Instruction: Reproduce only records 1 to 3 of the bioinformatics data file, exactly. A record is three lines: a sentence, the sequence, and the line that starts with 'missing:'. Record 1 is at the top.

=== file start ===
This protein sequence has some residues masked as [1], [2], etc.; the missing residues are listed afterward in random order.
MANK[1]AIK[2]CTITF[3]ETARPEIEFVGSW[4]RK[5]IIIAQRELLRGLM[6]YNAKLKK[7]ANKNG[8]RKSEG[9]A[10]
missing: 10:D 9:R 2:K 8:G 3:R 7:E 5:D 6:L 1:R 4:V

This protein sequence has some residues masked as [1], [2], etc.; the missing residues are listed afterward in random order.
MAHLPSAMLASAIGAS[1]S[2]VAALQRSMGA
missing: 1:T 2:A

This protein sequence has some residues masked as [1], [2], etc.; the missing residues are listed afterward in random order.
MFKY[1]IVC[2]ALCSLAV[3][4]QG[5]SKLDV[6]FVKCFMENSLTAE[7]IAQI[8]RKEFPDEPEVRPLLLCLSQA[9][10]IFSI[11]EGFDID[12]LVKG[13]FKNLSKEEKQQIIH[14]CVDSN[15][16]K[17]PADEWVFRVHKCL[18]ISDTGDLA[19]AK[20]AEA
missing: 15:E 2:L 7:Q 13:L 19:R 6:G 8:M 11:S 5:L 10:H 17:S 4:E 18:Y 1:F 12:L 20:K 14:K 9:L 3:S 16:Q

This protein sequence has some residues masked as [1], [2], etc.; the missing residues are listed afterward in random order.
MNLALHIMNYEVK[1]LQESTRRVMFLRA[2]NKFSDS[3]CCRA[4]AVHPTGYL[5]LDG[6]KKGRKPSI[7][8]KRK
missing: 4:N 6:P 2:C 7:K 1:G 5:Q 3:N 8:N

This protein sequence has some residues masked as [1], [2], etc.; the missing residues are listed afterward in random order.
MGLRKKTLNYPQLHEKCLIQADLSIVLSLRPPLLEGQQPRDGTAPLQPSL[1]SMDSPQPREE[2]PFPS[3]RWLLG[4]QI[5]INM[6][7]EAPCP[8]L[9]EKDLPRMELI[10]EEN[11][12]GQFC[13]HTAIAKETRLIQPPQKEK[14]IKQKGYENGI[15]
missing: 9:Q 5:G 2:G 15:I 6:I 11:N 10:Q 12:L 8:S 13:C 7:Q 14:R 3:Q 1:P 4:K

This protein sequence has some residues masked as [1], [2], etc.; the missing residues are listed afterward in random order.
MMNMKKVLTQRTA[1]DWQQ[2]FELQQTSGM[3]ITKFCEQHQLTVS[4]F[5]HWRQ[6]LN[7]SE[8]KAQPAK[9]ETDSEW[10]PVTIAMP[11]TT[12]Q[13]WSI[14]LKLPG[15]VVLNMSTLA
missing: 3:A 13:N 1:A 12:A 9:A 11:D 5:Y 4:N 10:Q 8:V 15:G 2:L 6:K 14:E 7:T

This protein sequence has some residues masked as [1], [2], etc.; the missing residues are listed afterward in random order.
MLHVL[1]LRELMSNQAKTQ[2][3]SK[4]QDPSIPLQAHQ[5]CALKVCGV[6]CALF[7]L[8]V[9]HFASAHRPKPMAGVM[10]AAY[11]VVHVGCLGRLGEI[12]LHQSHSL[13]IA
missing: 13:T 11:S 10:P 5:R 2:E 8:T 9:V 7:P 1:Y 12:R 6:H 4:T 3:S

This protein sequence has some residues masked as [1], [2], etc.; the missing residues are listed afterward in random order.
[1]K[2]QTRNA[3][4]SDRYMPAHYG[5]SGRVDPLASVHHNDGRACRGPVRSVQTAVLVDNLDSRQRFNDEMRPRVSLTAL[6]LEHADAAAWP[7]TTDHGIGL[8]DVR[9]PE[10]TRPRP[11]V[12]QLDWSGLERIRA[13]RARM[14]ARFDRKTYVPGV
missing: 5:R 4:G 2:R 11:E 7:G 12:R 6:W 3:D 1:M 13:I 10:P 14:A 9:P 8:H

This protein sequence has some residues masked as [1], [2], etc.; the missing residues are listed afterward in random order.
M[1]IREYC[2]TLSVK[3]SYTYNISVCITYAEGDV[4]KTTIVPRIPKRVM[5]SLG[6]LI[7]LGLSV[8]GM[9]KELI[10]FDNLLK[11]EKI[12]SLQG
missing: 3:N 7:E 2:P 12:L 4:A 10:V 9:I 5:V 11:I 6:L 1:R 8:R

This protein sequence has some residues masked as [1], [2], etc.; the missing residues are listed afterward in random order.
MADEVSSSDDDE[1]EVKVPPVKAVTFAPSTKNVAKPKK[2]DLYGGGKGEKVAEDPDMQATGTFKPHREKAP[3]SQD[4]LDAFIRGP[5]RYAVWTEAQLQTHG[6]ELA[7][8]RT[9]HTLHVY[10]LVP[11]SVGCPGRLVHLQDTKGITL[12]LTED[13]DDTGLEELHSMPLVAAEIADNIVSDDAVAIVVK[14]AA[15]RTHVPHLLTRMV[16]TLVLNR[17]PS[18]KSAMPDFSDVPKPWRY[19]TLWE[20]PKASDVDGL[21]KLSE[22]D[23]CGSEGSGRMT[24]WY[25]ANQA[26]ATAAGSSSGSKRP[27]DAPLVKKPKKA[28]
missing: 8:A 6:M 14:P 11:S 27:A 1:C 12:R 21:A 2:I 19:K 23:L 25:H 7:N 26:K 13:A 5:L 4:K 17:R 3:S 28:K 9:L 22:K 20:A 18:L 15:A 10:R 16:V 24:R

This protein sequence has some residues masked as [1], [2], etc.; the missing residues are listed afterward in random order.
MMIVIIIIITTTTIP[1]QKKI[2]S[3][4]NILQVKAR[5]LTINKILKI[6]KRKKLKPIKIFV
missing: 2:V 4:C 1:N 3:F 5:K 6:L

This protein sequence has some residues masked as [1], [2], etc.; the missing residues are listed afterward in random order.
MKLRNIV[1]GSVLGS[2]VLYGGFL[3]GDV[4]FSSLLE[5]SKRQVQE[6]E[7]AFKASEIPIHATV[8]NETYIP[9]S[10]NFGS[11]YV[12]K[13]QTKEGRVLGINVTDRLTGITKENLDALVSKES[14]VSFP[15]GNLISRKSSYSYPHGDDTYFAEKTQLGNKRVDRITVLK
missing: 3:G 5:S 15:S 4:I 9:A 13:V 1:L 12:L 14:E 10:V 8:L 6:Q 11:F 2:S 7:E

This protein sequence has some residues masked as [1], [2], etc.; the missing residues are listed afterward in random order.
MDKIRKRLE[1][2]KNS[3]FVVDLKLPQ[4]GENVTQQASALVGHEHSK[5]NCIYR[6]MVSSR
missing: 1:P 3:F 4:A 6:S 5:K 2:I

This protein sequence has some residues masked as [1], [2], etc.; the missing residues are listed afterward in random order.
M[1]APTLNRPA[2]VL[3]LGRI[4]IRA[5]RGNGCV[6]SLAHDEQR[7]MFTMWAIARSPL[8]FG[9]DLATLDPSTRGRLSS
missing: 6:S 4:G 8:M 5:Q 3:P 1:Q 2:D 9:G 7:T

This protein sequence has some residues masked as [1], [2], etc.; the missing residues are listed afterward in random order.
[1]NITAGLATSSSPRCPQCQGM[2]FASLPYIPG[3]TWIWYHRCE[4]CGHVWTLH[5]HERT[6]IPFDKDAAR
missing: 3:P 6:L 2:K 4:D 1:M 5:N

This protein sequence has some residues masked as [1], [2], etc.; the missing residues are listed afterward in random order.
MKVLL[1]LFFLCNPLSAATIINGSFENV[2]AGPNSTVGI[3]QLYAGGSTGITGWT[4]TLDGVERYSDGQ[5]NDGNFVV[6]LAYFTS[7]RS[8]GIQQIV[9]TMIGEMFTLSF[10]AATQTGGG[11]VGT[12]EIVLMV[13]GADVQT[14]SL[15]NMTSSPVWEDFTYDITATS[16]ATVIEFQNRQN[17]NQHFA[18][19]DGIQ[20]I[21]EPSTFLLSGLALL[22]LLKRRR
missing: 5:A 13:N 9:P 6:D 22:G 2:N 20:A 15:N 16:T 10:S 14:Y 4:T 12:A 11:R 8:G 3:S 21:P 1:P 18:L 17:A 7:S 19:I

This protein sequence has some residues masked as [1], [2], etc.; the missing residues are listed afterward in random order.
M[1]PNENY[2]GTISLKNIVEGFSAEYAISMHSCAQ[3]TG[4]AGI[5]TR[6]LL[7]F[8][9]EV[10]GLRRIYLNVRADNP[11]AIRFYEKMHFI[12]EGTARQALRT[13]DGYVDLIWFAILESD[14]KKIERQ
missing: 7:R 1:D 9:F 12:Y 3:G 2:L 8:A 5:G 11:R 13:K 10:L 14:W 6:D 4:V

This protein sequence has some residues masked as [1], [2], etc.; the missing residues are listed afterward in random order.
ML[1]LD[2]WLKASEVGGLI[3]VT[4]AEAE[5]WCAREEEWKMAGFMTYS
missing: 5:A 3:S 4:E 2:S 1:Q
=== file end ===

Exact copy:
This protein sequence has some residues masked as [1], [2], etc.; the missing residues are listed afterward in random order.
MANK[1]AIK[2]CTITF[3]ETARPEIEFVGSW[4]RK[5]IIIAQRELLRGLM[6]YNAKLKK[7]ANKNG[8]RKSEG[9]A[10]
missing: 10:D 9:R 2:K 8:G 3:R 7:E 5:D 6:L 1:R 4:V

This protein sequence has some residues masked as [1], [2], etc.; the missing residues are listed afterward in random order.
MAHLPSAMLASAIGAS[1]S[2]VAALQRSMGA
missing: 1:T 2:A

This protein sequence has some residues masked as [1], [2], etc.; the missing residues are listed afterward in random order.
MFKY[1]IVC[2]ALCSLAV[3][4]QG[5]SKLDV[6]FVKCFMENSLTAE[7]IAQI[8]RKEFPDEPEVRPLLLCLSQA[9][10]IFSI[11]EGFDID[12]LVKG[13]FKNLSKEEKQQIIH[14]CVDSN[15][16]K[17]PADEWVFRVHKCL[18]ISDTGDLA[19]AK[20]AEA
missing: 15:E 2:L 7:Q 13:L 19:R 6:G 8:M 11:S 5:L 10:H 17:S 4:E 18:Y 1:F 12:L 20:K 14:K 9:L 3:S 16:Q